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How can I get list all the files within a folder recursively in Java?

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what do you mean by TREE? please rephrase your question if you're seeking a method to LIST all files within a folder (recursively). –  Peter Perháč May 8 '12 at 10:10
    
@PeterPerháč this question is 4 years old.. :) thanks –  Lipis May 8 '12 at 11:58
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7 Answers 7

up vote 46 down vote accepted

Not sure how you want to represent the tree? Anyway here's an example which scans the entire subtree using recursion. Files and directories are treated alike. Note that File.listFiles() returns null for non-directories.

public static void main(String[] args) {
    Collection<File> all = new ArrayList<File>();
    addTree(new File("."), all);
    System.out.println(all);
}

static void addTree(File file, Collection<File> all) {
    File[] children = file.listFiles();
    if (children != null) {
        for (File child : children) {
            all.add(child);
            addTree(child, all);
        }
    }
}

Java 7 offers a couple of improvements. For example, DirectoryStream provides one result at a time - the caller no longer has to wait for all I/O operations to complete before acting. This allows incremental GUI updates, early cancellation, etc.

static void addTree(Path directory, Collection<Path> all)
        throws IOException {
    try (DirectoryStream<Path> ds = Files.newDirectoryStream(directory)) {
        for (Path child : ds) {
            all.add(child);
            if (Files.isDirectory(child)) {
                addTree(child, all);
            }
        }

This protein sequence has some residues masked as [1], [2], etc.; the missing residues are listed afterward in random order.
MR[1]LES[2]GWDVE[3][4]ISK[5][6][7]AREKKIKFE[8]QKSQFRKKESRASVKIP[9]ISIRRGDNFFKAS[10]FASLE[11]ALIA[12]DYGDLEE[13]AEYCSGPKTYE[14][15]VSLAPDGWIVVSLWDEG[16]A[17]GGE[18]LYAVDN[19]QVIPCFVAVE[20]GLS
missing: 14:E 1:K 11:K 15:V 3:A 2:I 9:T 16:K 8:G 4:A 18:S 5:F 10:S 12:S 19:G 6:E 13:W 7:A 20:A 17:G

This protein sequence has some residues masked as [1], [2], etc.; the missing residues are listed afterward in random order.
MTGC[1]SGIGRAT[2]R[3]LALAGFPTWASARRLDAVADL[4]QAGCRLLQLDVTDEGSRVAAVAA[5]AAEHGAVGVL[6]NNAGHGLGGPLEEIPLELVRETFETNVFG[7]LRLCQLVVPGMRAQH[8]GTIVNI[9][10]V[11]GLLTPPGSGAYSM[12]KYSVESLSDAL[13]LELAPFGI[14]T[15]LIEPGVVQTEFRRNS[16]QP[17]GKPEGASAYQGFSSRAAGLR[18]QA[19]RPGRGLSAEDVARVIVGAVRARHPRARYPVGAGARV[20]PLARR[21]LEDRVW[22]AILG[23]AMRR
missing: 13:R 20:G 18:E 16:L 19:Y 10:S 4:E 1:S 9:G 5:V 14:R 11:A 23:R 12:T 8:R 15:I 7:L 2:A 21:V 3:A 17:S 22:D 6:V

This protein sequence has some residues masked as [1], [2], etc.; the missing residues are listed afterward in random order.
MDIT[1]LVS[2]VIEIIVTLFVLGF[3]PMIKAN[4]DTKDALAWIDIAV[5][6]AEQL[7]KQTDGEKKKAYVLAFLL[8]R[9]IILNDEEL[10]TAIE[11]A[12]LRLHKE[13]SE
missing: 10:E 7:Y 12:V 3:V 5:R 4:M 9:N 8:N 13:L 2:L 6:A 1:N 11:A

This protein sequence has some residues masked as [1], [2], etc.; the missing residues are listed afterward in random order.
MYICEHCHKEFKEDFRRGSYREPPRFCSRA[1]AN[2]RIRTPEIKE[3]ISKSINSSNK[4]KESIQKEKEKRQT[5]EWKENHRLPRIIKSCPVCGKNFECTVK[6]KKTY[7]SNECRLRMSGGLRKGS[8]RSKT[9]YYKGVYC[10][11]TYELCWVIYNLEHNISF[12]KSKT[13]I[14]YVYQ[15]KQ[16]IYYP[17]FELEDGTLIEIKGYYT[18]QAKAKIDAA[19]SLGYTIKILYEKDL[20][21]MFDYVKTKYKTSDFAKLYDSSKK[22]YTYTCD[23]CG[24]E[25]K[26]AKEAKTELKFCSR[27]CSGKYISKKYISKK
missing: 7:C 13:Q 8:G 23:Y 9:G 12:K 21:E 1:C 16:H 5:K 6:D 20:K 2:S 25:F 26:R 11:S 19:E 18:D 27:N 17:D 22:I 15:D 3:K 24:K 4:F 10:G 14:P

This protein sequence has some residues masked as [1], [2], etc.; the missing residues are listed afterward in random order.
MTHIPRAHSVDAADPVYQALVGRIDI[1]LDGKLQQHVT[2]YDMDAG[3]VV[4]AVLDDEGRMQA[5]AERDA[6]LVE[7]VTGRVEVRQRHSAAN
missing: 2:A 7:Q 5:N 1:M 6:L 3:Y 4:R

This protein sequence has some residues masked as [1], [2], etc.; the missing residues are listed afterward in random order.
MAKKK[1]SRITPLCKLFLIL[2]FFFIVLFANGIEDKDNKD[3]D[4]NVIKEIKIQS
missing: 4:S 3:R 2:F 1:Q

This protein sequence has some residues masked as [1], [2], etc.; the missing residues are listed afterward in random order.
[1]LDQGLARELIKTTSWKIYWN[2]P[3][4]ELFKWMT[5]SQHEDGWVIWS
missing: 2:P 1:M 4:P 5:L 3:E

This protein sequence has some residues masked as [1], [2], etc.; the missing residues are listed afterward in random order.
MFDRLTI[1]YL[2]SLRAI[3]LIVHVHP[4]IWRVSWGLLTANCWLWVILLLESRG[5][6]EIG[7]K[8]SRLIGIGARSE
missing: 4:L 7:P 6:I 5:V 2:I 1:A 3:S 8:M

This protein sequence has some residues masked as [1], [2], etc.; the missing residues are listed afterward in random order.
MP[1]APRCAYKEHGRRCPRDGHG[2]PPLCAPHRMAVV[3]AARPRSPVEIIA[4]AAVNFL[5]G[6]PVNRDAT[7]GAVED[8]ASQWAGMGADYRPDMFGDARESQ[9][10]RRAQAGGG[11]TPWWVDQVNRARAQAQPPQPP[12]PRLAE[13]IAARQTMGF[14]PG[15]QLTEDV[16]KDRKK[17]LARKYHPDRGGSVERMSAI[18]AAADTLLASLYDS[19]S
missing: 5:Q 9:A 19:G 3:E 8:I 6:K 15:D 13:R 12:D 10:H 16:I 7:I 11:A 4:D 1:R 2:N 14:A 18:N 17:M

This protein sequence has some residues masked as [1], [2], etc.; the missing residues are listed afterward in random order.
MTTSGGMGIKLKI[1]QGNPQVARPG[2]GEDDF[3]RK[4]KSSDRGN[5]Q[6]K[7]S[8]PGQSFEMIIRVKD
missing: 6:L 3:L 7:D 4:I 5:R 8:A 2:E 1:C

}
}

Note that the dreaded null return value has been replaced by IOException.

Java 7 also offers a tree walker:

static void addTree(Path directory, final Collection<Path> all)
        throws IOException {
    Files.walkFileTree(directory, new SimpleFileVisitor<Path>() {
        @Override
        public FileVisitResult visitFile(Path file, BasicFileAttributes attrs)
                throws IOException {
            all.add(file);
            return FileVisitResult.CONTINUE;
        }
    });
}
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I can't remember how much times I have wrote this code. :-P –  marcospereira Oct 10 '08 at 1:49
2  
Yeah it's like a recurring nightmare.. :P~ –  volley Oct 10 '08 at 5:41
    
I have to accept this answer since I asked for the tree (I had accepted the Oscar Reyes' answer first).. even though adding one more line for the recursion wasn't that hard :) –  Lipis Oct 11 '08 at 0:13
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import java.io.File;
public class Test {
    public static void main( String [] args ) {
        File actual = new File(".");
        for( File f : actual.listFiles()){
            System.out.println( f.getName() );
        }
    }
}

It displays indistinctly files and folders.

See the methods in File class to order them or avoid directory print etc.

http://java.sun.com/javase/6/docs/api/java/io/File.html

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Your anchor link is broken (I guess the markup system assumes parentheses can't be in hyperlinks). –  Michael Myers Oct 9 '08 at 20:41
    
Thanks. What about now? –  OscarRyz Oct 9 '08 at 20:47
    
hehe.. I should probably RTFM more often.. :) –  Lipis Oct 9 '08 at 20:54